My 12-year-old daughter just took “my Kindle” to school (junior high) today to read in her class. We’ve already had the discussion about the Kindle touch, but she hasn’t made up her mind yet. The miracle about the above scenario is that she is not a reader, struggles with reading. Yet, if the Kindle pulls her in to reading, Jeff Bezos is my new tech hero. And, let’s not stop there. I loaded the Kindle app on Dad’s iPad and she read from that all last night. The pull-through technology is what distinguishes Amazon from everybody else. I can read my e-book bought at Amazon on my iPhone or my Kindle or my iPad or my computer (wherever I have the Kindle application loaded) and it knows where I stopped in the book and brings me to that page no matter the device. Powerful stuff.

        As to the aside about marketing of these four devices, I think Amazon is taking a lesson from Apple. They’re bringing out these devices despite lacking some of the features: e-ink for Kindle fire and no color on the touch devices et al… What are they learning? People will buy and buy again (the upgrades). iPhones. My husband’s iPhone 3 works perfectly fine, but he will be one of the first in line October 4th for the iPhone 5.

    1. Excellent. Hopefully that will keep the pressure up on Amazon’s international rollout.

      No word on local language books (which is what will really drive the relative markets, bar Ireland), and I wouldn’t be surprised if Apple have done little there.

  10. In my opinion, here’s why tablets (not e-readers) are what your future readers are going to demand:

    For comparison:

    If you think the main difference here is web page design or apps, I recommend a closer look. In a nutshell, folks, here’s the main difference between the iPad and the Kindle Fire: The iPad is an active device, designed to help the user be creative in several different mediums; The Kindle Fire is a passive device, designed to provide content.

    I know we’re focused on books and writing here, but I think us authors need to open the door and step outside for a look around. If you’re interested in readers, it’s startlingly clear that readers–based on trends everywhere, from consumers to education–are eagerly taking part in a sea change in computing. Not content consumption: computing. And since many authors are focused on e-books, congratulations: your “content” is now heavily dependent on the computing world.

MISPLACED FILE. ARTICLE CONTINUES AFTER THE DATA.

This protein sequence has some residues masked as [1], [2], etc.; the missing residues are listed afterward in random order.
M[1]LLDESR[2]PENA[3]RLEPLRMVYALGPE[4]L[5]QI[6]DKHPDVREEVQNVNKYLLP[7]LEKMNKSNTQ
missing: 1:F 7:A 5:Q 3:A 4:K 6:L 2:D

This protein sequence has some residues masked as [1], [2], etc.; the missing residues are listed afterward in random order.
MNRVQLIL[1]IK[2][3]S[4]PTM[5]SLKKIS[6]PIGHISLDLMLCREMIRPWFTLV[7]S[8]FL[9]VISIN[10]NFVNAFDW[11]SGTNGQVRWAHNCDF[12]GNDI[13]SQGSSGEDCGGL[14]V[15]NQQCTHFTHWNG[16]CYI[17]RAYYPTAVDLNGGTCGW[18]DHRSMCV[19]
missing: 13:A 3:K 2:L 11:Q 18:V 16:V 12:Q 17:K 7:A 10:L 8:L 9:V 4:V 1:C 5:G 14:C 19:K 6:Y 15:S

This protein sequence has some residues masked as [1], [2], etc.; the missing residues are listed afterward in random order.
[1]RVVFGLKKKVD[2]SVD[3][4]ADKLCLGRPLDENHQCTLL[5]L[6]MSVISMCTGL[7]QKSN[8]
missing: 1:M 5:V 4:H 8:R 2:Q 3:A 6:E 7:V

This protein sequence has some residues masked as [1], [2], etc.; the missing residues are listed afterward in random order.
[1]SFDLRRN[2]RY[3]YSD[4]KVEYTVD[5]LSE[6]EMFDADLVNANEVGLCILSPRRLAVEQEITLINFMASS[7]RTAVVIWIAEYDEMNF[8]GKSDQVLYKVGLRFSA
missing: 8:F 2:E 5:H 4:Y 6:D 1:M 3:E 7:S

1. I’m not dismissing your argument, but as a counterpoint, a Pew survey released over the summer showed that e-reader ownership had doubled from 6% to 12% between November 2010 and May 2011 – just six months. In that same timeframe, tablet ownership only rose to 8% (from 7%).

      I have no doubt that the next generation will shun simple e-readers in favor of multi-function devices. However, this generation – the heavy readers at least – seem to prefer e-readers.

      And to be honest, that suits me perfectly. Simple text files with minor formatting are far cheaper, easier, and quicker to produce. If some kind of multimedia interactive apps became the preferred form of “book” tomorrow, that would blow a hole in my business model.

      I agree with your take on the Kindle Fire. It’s an entertainment/shopping console – not really a computing device. But I think a lot of people want that, and it will sell like crazy. Remember when the first game consoles came out? People were freaking that there was no keyboard, and that you couldn’t write your own simple programs in Basic or whatever. Turned out that people didn’t care. They were just looking for entertainment.

      1. I think sometimes when we are arguing about reader dominance in ereaders or tablets we may betaking about two distinct groups. I think hardcore readers will have an ereader only function, something large enough that doesn’t require their glasses, but small and light weight enough to take to the beach, car ride, ect..

        Then I think there is everyone else who may read occasionally, maybe up to three books a year. These will like the tablets and smart phones the most. I think they will most likely be best seller chasers and not necessarily who most mid-list authors will be able to sway. However, it is my guess that it is these people that sway a book from obscurity to popularity. Just my two cents.

      2. David,

        I agree the Kindle Fire will be for entertainment. I already know of a half dozen *non-readers* who have pre-ordered the Fire. They were simply waiting for a low risk (low-cost) way to ‘test the tablet waters.’ Now low-risk also implies from a known vendor, known functionality, good advertising to remove aversion to buying, etc. $199 is also cheap enough to risk giving a Fire to a young child. (An iPad? Too pricey)

        I also agree heavy readers prefer e-readers. 40 percent of iPad owners had a Kindle back in January. I know of only one person (my sister, ironically) who has abandoned the Kindle for the iPad. I know dozens of iPad owners who own Kindles for ‘heavy reading.’